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Migration, congestion externalities, and the evaluation of spatial investments

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  • Dinkelman, Taryn
  • Schulhofer-Wohl, Sam

Abstract

The direct benefits of infrastructure in developing countries can be large, but if new infrastructure induces in-migration, congestion of other local publicly provided goods may offset the direct benefits. Using the example of rural household electrification in South Africa, we demonstrate the importance of accounting for migration when evaluating welfare gains of spatial programs. We also provide a practical approach to computing welfare gains that does not rely on land prices. We develop a location choice model that incorporates missing land markets and allows for congestion in local land. Using this model, we construct welfare bounds as a function of the income and population effects of the new electricity infrastructure. A novel prediction from the model is that migration elasticities and congestion effects are especially large when land markets are missing. We empirically estimate these welfare bounds for rural electrification in South Africa, and show that congestion externalities from program-induced migration reduced local welfare gains by about 40%.

Suggested Citation

  • Dinkelman, Taryn & Schulhofer-Wohl, Sam, 2015. "Migration, congestion externalities, and the evaluation of spatial investments," Journal of Development Economics, Elsevier, vol. 114(C), pages 189-202.
  • Handle: RePEc:eee:deveco:v:114:y:2015:i:c:p:189-202
    DOI: 10.1016/j.jdeveco.2014.12.009
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    Cited by:

    1. Morales, Juan S., 2018. "The impact of internal displacement on destination communities: Evidence from the Colombian conflict," Journal of Development Economics, Elsevier, vol. 131(C), pages 132-150.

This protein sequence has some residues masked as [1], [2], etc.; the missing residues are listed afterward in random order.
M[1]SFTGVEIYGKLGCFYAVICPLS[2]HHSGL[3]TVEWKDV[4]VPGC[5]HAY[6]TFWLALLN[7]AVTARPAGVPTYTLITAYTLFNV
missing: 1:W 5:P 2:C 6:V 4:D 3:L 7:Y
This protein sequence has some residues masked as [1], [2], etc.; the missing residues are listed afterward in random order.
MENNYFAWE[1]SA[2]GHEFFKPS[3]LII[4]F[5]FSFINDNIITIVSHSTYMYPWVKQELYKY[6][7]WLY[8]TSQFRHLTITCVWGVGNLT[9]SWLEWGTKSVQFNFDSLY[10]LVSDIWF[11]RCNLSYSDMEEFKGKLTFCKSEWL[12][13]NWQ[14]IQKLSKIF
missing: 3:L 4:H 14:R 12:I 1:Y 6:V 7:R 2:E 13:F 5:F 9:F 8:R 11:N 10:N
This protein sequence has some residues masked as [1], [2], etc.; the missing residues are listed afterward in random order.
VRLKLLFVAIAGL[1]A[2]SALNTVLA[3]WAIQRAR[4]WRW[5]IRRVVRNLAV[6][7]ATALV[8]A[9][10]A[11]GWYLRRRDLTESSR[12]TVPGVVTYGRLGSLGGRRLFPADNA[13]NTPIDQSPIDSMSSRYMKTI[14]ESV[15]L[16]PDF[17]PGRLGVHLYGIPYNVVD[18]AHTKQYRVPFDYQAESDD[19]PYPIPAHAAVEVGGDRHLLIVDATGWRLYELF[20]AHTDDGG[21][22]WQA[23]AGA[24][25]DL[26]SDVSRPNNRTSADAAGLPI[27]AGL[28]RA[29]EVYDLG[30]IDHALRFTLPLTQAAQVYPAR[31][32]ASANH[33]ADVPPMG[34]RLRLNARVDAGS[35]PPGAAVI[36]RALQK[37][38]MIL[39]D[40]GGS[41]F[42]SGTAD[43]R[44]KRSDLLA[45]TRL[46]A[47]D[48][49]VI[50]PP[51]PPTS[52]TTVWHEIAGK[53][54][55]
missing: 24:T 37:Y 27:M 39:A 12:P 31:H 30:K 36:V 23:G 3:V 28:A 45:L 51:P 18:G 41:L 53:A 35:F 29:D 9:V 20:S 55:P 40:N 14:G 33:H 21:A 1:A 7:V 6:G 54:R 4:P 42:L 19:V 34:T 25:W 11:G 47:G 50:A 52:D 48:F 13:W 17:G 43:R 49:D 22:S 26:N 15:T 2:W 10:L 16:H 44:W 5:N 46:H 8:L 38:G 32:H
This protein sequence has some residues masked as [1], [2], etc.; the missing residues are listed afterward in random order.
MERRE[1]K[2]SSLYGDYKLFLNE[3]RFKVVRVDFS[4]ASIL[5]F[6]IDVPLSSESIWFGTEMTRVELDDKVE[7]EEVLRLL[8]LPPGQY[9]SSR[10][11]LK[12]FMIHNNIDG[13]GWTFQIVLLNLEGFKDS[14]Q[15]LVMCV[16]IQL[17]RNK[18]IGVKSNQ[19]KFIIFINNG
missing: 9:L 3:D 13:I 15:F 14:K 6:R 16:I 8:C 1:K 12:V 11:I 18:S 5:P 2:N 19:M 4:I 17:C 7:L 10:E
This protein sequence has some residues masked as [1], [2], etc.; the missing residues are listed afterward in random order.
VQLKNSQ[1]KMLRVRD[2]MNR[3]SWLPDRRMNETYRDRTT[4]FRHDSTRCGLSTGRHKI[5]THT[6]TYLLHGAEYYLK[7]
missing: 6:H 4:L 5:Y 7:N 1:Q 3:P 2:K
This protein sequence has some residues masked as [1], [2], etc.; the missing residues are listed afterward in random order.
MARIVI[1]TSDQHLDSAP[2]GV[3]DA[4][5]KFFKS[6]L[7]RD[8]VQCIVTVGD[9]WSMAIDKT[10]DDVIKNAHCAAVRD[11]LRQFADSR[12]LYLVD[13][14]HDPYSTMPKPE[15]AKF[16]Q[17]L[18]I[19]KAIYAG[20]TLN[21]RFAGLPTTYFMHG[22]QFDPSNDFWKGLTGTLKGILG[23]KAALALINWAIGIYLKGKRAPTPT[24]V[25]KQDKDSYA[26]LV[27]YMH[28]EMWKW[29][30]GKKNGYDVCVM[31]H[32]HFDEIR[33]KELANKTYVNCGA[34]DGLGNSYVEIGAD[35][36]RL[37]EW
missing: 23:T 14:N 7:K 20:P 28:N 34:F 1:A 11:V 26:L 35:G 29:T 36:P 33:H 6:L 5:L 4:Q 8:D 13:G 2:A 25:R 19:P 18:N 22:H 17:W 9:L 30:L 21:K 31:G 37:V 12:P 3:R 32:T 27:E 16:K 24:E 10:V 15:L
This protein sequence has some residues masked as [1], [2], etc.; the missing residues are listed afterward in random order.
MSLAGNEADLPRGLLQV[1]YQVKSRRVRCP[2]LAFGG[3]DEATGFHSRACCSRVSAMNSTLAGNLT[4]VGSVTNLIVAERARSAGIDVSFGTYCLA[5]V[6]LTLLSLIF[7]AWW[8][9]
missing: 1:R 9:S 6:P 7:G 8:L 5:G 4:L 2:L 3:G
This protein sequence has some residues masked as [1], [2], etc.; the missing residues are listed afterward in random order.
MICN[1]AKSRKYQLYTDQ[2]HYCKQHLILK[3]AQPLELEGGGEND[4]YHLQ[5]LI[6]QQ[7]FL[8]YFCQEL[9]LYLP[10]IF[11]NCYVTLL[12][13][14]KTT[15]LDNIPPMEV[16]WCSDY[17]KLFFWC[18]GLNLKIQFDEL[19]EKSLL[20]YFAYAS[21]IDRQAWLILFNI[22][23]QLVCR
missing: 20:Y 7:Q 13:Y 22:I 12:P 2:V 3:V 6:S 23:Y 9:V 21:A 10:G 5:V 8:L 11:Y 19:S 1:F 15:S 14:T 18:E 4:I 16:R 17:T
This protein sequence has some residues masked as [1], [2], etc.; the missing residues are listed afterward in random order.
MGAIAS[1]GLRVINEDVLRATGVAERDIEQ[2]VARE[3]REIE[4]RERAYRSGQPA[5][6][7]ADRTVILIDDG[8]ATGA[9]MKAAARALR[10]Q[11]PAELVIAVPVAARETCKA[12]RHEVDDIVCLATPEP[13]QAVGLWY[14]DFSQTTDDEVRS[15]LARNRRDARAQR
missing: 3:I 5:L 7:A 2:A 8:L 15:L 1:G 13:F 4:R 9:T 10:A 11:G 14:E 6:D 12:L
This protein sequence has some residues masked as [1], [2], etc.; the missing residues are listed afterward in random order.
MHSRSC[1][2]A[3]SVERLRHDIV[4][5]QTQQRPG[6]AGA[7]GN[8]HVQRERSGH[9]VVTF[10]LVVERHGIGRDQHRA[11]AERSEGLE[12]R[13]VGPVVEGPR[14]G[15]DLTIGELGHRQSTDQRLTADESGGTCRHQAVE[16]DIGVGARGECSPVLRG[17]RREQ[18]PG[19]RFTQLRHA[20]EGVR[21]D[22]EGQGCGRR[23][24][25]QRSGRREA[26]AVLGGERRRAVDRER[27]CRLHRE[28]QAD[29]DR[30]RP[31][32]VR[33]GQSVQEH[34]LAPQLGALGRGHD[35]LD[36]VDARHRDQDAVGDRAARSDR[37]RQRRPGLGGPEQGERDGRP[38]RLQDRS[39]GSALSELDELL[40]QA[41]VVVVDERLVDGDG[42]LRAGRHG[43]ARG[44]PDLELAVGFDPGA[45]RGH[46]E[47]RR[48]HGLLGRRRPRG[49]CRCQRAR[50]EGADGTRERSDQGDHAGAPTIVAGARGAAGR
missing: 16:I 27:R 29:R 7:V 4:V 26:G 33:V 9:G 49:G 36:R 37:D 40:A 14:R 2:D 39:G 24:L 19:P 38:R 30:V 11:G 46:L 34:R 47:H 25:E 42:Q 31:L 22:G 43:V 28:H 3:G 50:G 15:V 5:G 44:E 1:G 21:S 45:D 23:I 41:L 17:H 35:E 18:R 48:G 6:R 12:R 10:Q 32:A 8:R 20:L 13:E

2. Alexander D. Rothenberg & Samuel Bazzi & Shanthi Nataraj & Amalavoyal V. Chari, 2017. "When Regional Policies Fail An Evaluation of Indonesia's Integrated Economic Development Zones," Working Papers WR-1183, RAND Corporation.
    3. Desmet, Klaus & Rappaport, Jordan, 2017. "The settlement of the United States, 1800–2000: The long transition towards Gibrat’s law," Journal of Urban Economics, Elsevier, vol. 98(C), pages 50-68.
    4. repec:esx:essedp:729 is not listed on IDEAS
    5. repec:taf:specan:v:13:y:2018:i:1:p:5-35 is not listed on IDEAS
    6. Breinlich, Holger & Ottaviano, Gianmarco I.P. & Temple, Jonathan R.W., 2014. "Regional Growth and Regional Decline," Handbook of Economic Growth,in: Handbook of Economic Growth, edition 1, volume 2, chapter 4, pages 683-779 Elsevier.
    7. Lewis, Joshua & Severnini, Edson R., 2017. "Short- and Long-Run Impacts of Rural Electrification: Evidence from the Historical Rollout of the U.S. Power Grid," IZA Discussion Papers 11243, Institute of Labor Economics (IZA).

    More about this item

    Keywords

    Rural infrastructure; Migration; Congestion; Welfare; Program evaluation; South Africa;

    JEL classification:

    • H23 - Public Economics - - Taxation, Subsidies, and Revenue - - - Externalities; Redistributive Effects; Environmental Taxes and Subsidies
    • H43 - Public Economics - - Publicly Provided Goods - - - Project Evaluation; Social Discount Rate
    • H54 - Public Economics - - National Government Expenditures and Related Policies - - - Infrastructures
    • O15 - Economic Development, Innovation, Technological Change, and Growth - - Economic Development - - - Economic Development: Human Resources; Human Development; Income Distribution; Migration
    • O18 - Economic Development, Innovation, Technological Change, and Growth - - Economic Development - - - Urban, Rural, Regional, and Transportation Analysis; Housing; Infrastructure
    • R13 - Urban, Rural, Regional, Real Estate, and Transportation Economics - - General Regional Economics - - - General Equilibrium and Welfare Economic Analysis of Regional Economies

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